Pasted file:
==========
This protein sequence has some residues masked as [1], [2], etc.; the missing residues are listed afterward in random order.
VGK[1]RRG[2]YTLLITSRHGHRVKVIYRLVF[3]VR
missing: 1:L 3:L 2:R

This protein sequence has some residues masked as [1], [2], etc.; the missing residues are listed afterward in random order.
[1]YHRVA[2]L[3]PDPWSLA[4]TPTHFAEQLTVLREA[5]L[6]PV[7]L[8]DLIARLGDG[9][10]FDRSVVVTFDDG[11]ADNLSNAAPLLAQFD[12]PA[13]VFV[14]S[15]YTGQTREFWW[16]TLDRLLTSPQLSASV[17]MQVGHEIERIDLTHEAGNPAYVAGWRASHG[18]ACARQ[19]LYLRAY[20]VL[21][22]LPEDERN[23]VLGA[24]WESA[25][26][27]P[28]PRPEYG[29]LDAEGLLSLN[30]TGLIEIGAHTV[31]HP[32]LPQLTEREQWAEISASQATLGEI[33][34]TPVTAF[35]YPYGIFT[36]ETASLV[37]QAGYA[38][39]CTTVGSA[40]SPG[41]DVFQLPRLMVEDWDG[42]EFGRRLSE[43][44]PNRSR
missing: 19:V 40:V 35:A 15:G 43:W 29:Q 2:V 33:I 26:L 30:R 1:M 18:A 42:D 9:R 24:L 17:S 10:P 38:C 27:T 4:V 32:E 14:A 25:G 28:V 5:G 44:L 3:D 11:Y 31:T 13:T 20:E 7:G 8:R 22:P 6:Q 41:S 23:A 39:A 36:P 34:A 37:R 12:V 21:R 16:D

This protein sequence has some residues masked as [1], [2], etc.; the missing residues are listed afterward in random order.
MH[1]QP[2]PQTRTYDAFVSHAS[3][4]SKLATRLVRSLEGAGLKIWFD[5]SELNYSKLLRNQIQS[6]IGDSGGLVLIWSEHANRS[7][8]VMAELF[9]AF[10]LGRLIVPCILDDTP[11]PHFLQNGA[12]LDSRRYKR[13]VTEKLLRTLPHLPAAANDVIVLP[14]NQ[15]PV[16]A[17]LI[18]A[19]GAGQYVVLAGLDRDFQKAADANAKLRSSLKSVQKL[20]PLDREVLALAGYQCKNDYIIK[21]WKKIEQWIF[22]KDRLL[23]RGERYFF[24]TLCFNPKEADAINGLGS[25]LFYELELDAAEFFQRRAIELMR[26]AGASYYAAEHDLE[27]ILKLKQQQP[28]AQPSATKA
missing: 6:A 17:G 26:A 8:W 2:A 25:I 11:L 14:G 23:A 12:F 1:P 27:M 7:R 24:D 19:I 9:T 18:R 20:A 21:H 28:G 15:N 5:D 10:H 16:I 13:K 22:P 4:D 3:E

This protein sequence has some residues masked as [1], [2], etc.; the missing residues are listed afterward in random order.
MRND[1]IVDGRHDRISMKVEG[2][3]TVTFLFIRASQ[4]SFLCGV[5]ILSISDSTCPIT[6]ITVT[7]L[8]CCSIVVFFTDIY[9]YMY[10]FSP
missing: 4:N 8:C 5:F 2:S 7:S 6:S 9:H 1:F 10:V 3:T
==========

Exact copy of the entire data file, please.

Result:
This protein sequence has some residues masked as [1], [2], etc.; the missing residues are listed afterward in random order.
VGK[1]RRG[2]YTLLITSRHGHRVKVIYRLVF[3]VR
missing: 1:L 3:L 2:R

This protein sequence has some residues masked as [1], [2], etc.; the missing residues are listed afterward in random order.
[1]YHRVA[2]L[3]PDPWSLA[4]TPTHFAEQLTVLREA[5]L[6]PV[7]L[8]DLIARLGDG[9][10]FDRSVVVTFDDG[11]ADNLSNAAPLLAQFD[12]PA[13]VFV[14]S[15]YTGQTREFWW[16]TLDRLLTSPQLSASV[17]MQVGHEIERIDLTHEAGNPAYVAGWRASHG[18]ACARQ[19]LYLRAY[20]VL[21][22]LPEDERN[23]VLGA[24]WESA[25][26][27]P[28]PRPEYG[29]LDAEGLLSLN[30]TGLIEIGAHTV[31]HP[32]LPQLTEREQWAEISASQATLGEI[33][34]TPVTAF[35]YPYGIFT[36]ETASLV[37]QAGYA[38][39]CTTVGSA[40]SPG[41]DVFQLPRLMVEDWDG[42]EFGRRLSE[43][44]PNRSR
missing: 19:V 40:V 35:A 15:G 43:W 29:Q 2:V 33:I 26:L 30:R 1:M 18:A 42:D 9:R 24:L 17:S 10:P 38:C 27:T 4:V 32:E 14:A 25:G 28:V 5:G 44:L 3:D 11:Y 31:T 13:T 20:E 7:G 8:R 22:P 6:Q 41:S 23:A 39:A 36:P 34:A 37:R 12:V 21:R 16:D

This protein sequence has some residues masked as [1], [2], etc.; the missing residues are listed afterward in random order.
MH[1]QP[2]PQTRTYDAFVSHAS[3][4]SKLATRLVRSLEGAGLKIWFD[5]SELNYSKLLRNQIQS[6]IGDSGGLVLIWSEHANRS[7][8]VMAELF[9]AF[10]LGRLIVPCILDDTP[11]PHFLQNGA[12]LDSRRYKR[13]VTEKLLRTLPHLPAAANDVIVLP[14]NQ[15]PV[16]A[17]LI[18]A[19]GAGQYVVLAGLDRDFQKAADANAKLRSSLKSVQKL[20]PLDREVLALAGYQCKNDYIIK[21]WKKIEQWIF[22]KDRLL[23]RGERYFF[24]TLCFNPKEADAINGLGS[25]LFYELELDAAEFFQRRAIELMR[26]AGASYYAAEHDLE[27]ILKLKQQQP[28]AQPSATKA
missing: 6:A 17:G 26:A 8:W 2:A 25:I 11:L 14:G 23:A 12:F 1:P 27:M 7:R 24:D 19:I 9:T 18:R 20:A 21:H 28:G 15:N 5:D 10:H 16:I 13:K 22:P 4:D 3:E

This protein sequence has some residues masked as [1], [2], etc.; the missing residues are listed afterward in random order.
MRND[1]IVDGRHDRISMKVEG[2][3]TVTFLFIRASQ[4]SFLCGV[5]ILSISDSTCPIT[6]ITVT[7]L[8]CCSIVVFFTDIY[9]YMY[10]FSP
missing: 4:N 8:C 5:F 2:S 7:S 6:S 9:H 1:F 10:V 3:T